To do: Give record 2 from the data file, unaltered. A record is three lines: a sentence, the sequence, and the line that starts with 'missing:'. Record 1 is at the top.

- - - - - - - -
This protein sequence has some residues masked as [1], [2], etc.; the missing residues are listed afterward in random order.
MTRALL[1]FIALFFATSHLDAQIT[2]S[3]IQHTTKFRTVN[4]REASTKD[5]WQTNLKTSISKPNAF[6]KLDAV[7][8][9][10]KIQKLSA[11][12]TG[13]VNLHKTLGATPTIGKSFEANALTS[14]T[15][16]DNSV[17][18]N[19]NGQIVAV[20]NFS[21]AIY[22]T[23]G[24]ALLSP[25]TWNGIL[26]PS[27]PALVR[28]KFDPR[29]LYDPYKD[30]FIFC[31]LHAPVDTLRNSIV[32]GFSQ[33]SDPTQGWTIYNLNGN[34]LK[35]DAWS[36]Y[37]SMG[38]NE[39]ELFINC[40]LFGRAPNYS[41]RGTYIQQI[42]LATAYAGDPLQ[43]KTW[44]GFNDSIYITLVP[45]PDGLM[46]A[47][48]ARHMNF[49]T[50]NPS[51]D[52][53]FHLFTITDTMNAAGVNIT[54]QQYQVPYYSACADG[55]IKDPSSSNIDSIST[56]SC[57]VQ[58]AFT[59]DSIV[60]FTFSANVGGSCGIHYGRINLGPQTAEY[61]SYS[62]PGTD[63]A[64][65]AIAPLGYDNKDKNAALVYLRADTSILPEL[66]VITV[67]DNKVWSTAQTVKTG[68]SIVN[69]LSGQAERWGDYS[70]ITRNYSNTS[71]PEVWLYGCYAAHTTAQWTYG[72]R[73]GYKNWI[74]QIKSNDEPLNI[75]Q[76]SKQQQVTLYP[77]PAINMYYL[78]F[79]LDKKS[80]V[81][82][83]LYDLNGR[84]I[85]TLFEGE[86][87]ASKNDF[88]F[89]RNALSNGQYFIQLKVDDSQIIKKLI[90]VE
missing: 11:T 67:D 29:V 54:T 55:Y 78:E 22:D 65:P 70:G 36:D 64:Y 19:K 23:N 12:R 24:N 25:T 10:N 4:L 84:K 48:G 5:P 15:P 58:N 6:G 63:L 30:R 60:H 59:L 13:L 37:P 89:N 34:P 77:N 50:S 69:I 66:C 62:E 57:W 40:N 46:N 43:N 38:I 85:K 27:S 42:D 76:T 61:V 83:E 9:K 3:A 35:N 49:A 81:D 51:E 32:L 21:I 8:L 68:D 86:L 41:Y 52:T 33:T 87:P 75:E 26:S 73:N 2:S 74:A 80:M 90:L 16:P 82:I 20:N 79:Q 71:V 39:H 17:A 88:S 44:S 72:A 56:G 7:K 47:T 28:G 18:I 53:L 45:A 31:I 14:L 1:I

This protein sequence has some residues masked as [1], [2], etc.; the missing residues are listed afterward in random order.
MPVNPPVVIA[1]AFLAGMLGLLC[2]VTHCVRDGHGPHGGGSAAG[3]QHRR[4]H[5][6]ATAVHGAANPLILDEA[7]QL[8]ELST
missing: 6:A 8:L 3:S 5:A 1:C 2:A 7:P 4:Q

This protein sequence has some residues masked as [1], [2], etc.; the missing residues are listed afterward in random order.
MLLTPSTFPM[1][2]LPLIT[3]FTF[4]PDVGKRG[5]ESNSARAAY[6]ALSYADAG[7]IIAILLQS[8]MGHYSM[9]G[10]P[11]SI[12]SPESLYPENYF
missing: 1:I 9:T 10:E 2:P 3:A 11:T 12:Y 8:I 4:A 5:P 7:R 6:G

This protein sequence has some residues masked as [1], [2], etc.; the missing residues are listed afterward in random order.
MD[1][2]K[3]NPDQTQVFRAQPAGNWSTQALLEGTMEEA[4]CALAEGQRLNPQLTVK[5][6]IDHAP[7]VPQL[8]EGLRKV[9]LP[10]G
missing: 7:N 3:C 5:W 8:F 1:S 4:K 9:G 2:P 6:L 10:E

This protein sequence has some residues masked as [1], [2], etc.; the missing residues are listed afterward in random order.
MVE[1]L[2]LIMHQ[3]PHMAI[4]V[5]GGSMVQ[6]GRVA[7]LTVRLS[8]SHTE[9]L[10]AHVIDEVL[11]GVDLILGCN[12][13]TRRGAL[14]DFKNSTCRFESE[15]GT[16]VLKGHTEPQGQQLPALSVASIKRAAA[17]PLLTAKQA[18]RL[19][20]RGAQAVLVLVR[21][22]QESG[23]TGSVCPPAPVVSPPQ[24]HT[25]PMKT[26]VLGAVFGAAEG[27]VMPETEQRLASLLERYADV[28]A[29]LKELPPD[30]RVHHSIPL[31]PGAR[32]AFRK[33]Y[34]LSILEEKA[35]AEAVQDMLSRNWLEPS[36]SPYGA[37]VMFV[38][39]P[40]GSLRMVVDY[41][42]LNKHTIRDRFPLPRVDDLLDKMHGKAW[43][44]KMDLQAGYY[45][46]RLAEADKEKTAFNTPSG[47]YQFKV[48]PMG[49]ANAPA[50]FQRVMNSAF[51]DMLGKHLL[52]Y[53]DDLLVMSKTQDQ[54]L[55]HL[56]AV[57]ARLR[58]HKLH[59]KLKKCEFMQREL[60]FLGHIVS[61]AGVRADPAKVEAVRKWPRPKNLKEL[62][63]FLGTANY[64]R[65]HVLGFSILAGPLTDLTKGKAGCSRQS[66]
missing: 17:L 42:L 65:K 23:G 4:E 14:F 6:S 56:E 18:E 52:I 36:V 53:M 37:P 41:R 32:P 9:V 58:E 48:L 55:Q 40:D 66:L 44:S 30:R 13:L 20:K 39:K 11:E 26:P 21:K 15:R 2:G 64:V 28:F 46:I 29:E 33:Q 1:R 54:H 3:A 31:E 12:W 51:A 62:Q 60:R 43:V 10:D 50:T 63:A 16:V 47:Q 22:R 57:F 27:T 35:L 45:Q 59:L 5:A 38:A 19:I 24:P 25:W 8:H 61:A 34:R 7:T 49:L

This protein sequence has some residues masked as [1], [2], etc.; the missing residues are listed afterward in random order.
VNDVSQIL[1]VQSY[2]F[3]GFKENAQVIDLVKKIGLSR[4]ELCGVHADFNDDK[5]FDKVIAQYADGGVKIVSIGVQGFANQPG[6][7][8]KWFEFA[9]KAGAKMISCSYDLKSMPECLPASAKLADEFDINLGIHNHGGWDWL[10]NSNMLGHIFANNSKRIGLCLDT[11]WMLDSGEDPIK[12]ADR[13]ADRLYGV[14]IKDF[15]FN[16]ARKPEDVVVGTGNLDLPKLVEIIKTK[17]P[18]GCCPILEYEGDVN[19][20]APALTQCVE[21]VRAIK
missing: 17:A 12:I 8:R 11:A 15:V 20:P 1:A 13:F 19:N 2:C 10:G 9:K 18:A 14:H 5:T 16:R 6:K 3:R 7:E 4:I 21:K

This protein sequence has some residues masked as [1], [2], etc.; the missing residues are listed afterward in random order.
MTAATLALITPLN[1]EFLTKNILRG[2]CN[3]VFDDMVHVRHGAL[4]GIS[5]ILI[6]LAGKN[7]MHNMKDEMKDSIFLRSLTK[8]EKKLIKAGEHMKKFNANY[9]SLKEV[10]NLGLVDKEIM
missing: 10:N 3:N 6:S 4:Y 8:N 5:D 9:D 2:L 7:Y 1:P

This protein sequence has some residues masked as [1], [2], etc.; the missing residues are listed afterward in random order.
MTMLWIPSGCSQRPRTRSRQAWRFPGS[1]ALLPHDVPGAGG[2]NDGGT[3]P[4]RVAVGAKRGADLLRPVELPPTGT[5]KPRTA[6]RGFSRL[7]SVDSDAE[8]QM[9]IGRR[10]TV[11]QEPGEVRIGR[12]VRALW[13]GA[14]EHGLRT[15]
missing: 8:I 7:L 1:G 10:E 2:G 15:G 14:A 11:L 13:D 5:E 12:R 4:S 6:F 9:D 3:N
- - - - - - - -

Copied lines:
This protein sequence has some residues masked as [1], [2], etc.; the missing residues are listed afterward in random order.
MPVNPPVVIA[1]AFLAGMLGLLC[2]VTHCVRDGHGPHGGGSAAG[3]QHRR[4]H[5][6]ATAVHGAANPLILDEA[7]QL[8]ELST
missing: 6:A 8:L 3:S 5:A 1:C 2:A 7:P 4:Q